We're seven days into the new year. What better time to start with some new habits than right now.
I want 2020 to bring a bit more accountability to myself. Since April 2019, I have dove entirely headfirst into the goals I set for myself 20 some years ago, and that passion drives me full steam ahead. However, I need more accountability via my writing as a way to express the various musings I have each week as well as to document my adventures in this progress.
For the longest time, I kept a significant portion of my writing to myself. I volunteered to write with little to no credit given or even left my words in their roughest forms strewn in five different locations. I want 2020 to hold me more accountable to that written word, to respect it more, and to share it more publicly with the world. The world has given me so much over the past year, now is my time to give back.
This past week or so I have read five books. Yup. Five. I'm a voracious reader and can polish off 500-600 pages in a day. However, since starting my learning adventure in April, my leisure reading significantly slacked off. I had replaced leisure books with various technical books that are often not consumed as a whole in one sitting. Hence why my reading challenge for 2019 included zero professional books. I plan to amend this for 2020 to truly track my reading habits better.
I'm most likely bucking traditional advice for new software engineers when it comes to learning more than one language at a time. However, I'm enjoying the variety. Flatiron currently has me working through Rails in-depth, a language I have met before in a more shallow manner. While I'm enjoying the chance to learn Rails more thoroughly, I'm loving the personal focus on Java just as much.
So, why learn more than one language at a time when so many senior engineers advise against it? For the same reasons that I read 4-5 books at a time, variety to match my mood/mental state. There are times when I want something "fun" or "leisurely." But there are other times where I'm hyper-focused and want to dive deeper into a subject I might already know a little about. For me, my learning topics are a direct correlation to my mental health. Bad days have me pursuing more fun or leisurely subjects, while my best days have me diving deeper into topics I'm only familiar with.
Java, for me, falls into that fun and leisurely category and something that helps me to prevent burnout while pursuing random goals and wishes I have for myself.
Right now, I'm still in the basics of Java (currently reviewing Java data types), but I'm immensely enjoying it. I also look forward to becoming more proficient with IntelliJ through my Java lessons and projects.
Writing is a bit hard right now for me. It feels clunky and less than eloquent. I ended 2019 with some weighty mental burdens that have affected all aspects of my life. I sense my writing is showing that burden the most. However, the mantra that has gotten me through this turbulence, "Do it anyways.", is being embraced for 2020. I'm merely going to work through the clunkiness.
My goal, moving forward in 2020, is to write weekly. To be more transparent in my writing in regards to my struggles personally, emotionally, physically, and in my education. My goal is to show the world what being human looks like and to normalize the ups and downs (and way downs) that we all experience.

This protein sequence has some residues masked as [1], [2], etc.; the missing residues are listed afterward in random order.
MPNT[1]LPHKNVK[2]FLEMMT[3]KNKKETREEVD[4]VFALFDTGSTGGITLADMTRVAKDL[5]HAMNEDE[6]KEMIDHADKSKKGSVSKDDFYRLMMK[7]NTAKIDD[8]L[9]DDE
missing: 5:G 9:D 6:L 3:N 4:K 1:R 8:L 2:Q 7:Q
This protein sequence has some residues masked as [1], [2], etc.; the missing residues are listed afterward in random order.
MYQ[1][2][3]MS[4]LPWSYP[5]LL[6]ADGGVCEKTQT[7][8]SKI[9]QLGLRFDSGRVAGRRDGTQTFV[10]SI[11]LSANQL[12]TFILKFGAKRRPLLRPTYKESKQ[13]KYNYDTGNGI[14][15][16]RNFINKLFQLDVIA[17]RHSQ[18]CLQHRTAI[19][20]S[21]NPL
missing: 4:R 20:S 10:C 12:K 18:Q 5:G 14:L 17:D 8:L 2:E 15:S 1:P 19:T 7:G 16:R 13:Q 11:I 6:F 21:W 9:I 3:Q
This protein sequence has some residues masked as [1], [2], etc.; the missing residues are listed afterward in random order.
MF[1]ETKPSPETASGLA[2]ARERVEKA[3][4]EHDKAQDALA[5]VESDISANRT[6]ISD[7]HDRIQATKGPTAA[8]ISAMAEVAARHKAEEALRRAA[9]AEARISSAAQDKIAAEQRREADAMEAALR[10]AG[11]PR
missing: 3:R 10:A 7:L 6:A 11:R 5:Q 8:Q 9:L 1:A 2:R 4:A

My brain is always churning. It's somewhat a pain in the ass at times (like when you want to sleep), but other times it is refreshing to take a closer look at something. I'm not one for shallow conversation and often times find that not everyone enjoys discussing heavy topics. This leaves me to my own headspace.
Right now, this article on invisible illnesses is at the forefront of my brain. This is something I've personally struggled with. And a topic I discuss with very few people to my own disservice. For 2020, I plan to change this.
I am physically disabled.
I'm announcing it to the world and no longer hiding behind the fact that my disability is not as evident as others. Am I fortunate for this? Some would say yes, I'm sure, while others would say no. For me, it is just a fact.
I've been blessed to have grown up with my disability that only mildly affected me. But as I've gotten older, the impact and burden are far more significant. I can no longer hide the cane I often use to walk or the need for accommodations. This quote from that article hit it right on the head for me:
My fears were real enough, but they also reflected a lot of internalized ableism. Why should "capable" look a certain way if it wasn't healthy for me? What good is trying to be "normal" if those standards aren't accessible to everyone?
If I hid my body's unique needs, I was exiling a whole portion of my existence, as well as that of people more visibly disabled than me. By trying to appear able-bodied, I was only propping up a system that makes life miserable for millions of others, including able-bodied people. A culture that celebrates "the grind" stigmatizes anyone who acknowledges their limitations and needs for rest and support.
I'm going to think about this for a long time. I need to stop hiding.
The above musings are definitely going to be goals, as soon as I can fathom what that should look like.
However, past that, I don't have too many goals just yet. I'm open to suggestions.
- Graduate Flatiron
- Get a remote software engineering job
- Read 48 books
- Be kinder to myself and my body
- Give more to the communities who have inspired and supported me, Project Alloy being one of them.
- Finish my home remodel project, we are so very close.
That's it for this week. Let's see what the next week brings.